I just finished reading Two Little Savages, one of my father’s all-time favorite books. Growing up, every time I ever mentioned that I needed something to read, Dad would shout out, “How about Two Little Savages?” Every time I mentioned I was bored, Dad would say, “You could read Two Little Savages.” So of course, I never read it. In fact, I actively despised the book even though I was clueless as to what it was about. Honestly, I’d never even cracked the cover and Dad’s copy didn’t have a dust jacket so there wasn’t a blurb on the back of the book to read. And obviously, if my dad liked it, it must be something boring and stupid. Right?
But ever since Dad died, I’ve been a bit sentimental about the things he liked. I’ve taken a slight interest in Virginia history, the arrow heads we found together are now prominently displayed instead of being considered “rocks” and crammed in a drawer. I’ve even made batter bread although I’d still rather drink toilet water than eat that stuff. And one day, while at the library’s used book sale, I snagged a copy of Two Little Savages for twenty five cents. Hee, hee, I giggled in that evil homeschooling motherly way, “I’ll make the kids read it for school.”
Two Little Savages sat on my bookshelf along with 88 other unread books that I was busily ignoring. Then came the 101 Goals list which included the dreaded list of books I must read before August of 2013. Two Little Savages was on the list. As fate would have it, it was also a freebie on my Kindle.
So I finally read it. And now, I SO, SO, SO wish I’d read it while Dad was still alive. I would give my eye teeth to talk to him about it. The book tells the story a few boys who spend part of a summer living in a handmade tent in the woods and pretending to be indians. There are actually several boys and a couple of adults involved, but there are two main characters, thus, two little savages.
The boys lived as the indians did. Their only “white man” possessions were an ax and pocket knives. Using only those tools, they created the tools needed to build themselves a teepee, bedding, and even bows & arrows. They learned to light fires by rubbing sticks together. They hunted and they gathered and they had all kinds of grand adventures. And I can just imagine my father and his brother, Ben, doing the same thing when they were kids.
My dad was just like one of the boys in the book. Dad loved to hunt and gather. He loved to bird watch and to study nature in general. Like the boys in the book, Dad didn’t go to the store to buy stuff. He made the stuff he needed/wanted by using what he had on hand. It used to make me crazy! I learned at an early age to be very, very careful about what I asked for for Christmas and birthdays. Because if I asked for a new purse, for example, I didn’t receive a store bought one. No, I got a handmade one. And as a teenager, a handmade-by-your-father purse is NOT cool. It also drove my mother insane because Dad had a tendency to use important things from around the house to build something else. For example, the hose faucet broke so Dad fixed it by replacing it with the faucet handle off the laundry room sink. He fixed the laundry room sink faucet by attaching one of the stove’s knobs to it. He also found broom handles to be very handy. Nine times out of ten, you’d go to sweep and the broom handle would be missing. Occasionally, Dad would go to the store to buy the parts he needed to build something, but he never bought the whole complete unit. He bought the individual parts and made his own. He even built his own radios from scratch for goodness sake!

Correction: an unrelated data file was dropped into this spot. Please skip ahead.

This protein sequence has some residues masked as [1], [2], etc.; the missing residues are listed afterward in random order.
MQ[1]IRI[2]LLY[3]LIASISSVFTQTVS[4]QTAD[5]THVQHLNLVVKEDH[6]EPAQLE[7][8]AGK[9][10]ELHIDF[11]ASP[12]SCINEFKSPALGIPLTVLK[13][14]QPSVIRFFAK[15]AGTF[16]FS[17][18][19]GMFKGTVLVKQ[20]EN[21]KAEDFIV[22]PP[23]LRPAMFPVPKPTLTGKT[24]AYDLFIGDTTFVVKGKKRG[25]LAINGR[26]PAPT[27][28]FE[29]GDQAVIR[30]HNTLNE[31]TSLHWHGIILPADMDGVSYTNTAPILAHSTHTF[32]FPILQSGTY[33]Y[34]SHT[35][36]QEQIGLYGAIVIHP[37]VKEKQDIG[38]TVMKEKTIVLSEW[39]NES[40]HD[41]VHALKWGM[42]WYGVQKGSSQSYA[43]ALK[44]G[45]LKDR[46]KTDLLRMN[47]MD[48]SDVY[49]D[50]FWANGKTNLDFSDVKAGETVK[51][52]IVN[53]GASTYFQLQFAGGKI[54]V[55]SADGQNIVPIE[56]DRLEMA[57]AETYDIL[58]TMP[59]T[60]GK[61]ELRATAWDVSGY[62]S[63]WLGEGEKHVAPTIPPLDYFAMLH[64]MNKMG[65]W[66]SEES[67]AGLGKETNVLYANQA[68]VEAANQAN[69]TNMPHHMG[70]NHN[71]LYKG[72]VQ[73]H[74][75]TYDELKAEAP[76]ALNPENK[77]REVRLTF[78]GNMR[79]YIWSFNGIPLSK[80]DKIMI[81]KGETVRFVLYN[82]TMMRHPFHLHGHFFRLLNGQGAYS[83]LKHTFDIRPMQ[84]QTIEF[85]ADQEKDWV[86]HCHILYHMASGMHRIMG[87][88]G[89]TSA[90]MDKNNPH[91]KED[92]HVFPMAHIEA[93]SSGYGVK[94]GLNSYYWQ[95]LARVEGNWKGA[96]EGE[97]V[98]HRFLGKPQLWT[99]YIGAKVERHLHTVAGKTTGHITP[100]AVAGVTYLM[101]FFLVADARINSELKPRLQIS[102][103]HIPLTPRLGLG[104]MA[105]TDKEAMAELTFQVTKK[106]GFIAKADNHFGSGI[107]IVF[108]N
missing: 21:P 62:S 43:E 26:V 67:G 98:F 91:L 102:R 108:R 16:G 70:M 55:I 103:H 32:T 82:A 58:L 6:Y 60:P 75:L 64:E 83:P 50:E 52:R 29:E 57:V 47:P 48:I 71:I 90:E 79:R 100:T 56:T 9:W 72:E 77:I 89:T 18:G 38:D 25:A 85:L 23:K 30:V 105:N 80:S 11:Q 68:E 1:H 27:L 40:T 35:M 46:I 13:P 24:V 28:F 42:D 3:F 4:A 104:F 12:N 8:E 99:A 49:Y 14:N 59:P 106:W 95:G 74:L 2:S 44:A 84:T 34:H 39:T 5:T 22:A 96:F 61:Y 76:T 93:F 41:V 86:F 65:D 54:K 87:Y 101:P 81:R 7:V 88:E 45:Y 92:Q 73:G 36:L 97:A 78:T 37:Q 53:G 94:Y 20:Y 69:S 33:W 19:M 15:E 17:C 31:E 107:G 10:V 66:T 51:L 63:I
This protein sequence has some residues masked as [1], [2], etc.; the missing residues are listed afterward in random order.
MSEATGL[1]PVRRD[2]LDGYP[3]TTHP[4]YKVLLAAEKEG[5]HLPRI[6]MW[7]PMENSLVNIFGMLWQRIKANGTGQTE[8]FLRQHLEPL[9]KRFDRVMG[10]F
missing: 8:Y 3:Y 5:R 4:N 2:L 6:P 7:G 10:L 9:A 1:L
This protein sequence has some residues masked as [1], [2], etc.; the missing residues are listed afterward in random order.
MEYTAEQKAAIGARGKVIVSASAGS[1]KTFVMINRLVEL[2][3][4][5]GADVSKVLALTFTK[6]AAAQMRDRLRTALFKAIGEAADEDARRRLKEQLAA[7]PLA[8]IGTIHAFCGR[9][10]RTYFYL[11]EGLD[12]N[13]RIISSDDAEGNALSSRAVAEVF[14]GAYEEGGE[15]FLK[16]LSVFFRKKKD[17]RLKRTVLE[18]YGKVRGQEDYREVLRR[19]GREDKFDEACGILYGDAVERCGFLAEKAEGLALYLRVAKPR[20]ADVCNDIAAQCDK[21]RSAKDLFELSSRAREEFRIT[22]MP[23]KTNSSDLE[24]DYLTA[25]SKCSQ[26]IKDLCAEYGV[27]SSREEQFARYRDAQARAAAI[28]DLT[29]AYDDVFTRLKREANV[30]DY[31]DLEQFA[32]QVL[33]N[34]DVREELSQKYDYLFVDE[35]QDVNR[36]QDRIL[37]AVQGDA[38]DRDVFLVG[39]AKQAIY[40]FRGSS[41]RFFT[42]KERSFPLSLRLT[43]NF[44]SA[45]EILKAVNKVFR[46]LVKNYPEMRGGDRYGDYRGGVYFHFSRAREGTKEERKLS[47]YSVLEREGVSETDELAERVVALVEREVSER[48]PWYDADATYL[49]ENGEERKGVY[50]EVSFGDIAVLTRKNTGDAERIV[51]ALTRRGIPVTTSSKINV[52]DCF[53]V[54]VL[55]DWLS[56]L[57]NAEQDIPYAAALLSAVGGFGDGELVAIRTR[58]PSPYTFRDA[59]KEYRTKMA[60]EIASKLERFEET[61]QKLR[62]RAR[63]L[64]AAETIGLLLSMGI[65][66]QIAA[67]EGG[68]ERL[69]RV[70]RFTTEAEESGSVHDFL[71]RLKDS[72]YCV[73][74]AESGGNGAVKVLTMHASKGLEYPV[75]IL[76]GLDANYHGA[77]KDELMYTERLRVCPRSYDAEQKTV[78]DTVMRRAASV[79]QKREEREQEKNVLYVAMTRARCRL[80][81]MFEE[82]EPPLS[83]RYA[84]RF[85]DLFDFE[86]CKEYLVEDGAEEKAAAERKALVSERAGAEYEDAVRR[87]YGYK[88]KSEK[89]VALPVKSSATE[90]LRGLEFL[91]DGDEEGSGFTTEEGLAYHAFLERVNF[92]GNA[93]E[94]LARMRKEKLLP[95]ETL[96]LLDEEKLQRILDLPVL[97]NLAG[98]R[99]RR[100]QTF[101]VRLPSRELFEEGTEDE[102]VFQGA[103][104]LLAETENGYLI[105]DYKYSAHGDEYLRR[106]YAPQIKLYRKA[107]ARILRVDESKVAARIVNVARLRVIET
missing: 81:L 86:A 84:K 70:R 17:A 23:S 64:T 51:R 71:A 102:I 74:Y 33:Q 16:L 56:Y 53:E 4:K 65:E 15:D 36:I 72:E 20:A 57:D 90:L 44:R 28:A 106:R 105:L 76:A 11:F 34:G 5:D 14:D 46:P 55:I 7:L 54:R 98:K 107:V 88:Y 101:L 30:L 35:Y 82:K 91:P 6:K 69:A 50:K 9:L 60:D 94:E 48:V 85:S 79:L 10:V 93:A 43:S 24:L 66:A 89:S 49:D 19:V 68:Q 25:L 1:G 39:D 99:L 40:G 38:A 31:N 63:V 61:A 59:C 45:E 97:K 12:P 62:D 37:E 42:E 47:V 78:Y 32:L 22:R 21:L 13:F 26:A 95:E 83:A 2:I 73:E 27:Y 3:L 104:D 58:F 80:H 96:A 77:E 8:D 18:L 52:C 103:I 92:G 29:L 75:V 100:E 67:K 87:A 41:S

Anyway, I read the book with the sensation that Dad was looking over my shoulder, reading along with me. I SO wish he was still alive so I could talk to him about the story. Did the book teach my dad to be the way he was, or was he already that way and loved the story because of the connection? Did Dad ever build his own teepee? I know he shot & killed a deer, then ate the meat and created knives out of the horns and a rug out of the skin. The rug is in my house and sadly, the knives were stolen from my parents' home. I also know that in his youth, he dammed up more than one creek to make swimming holes. I’ve heard the stories. In fact, the pond he created as an adult still exists. It’s called Mattawan and is located in Hanover, Virginia. You can Google it.
Surprisingly, I thoroughly enjoyed reading Two Little Savages. I am a bit concerned though. I’m having the worst urge to go collect the sticks out of our yard and build something. And do you think I’m too old to turn ‘savage’ and go live in the woods for a while? Building my own teepee sounds like a lot of fun. Want to join me?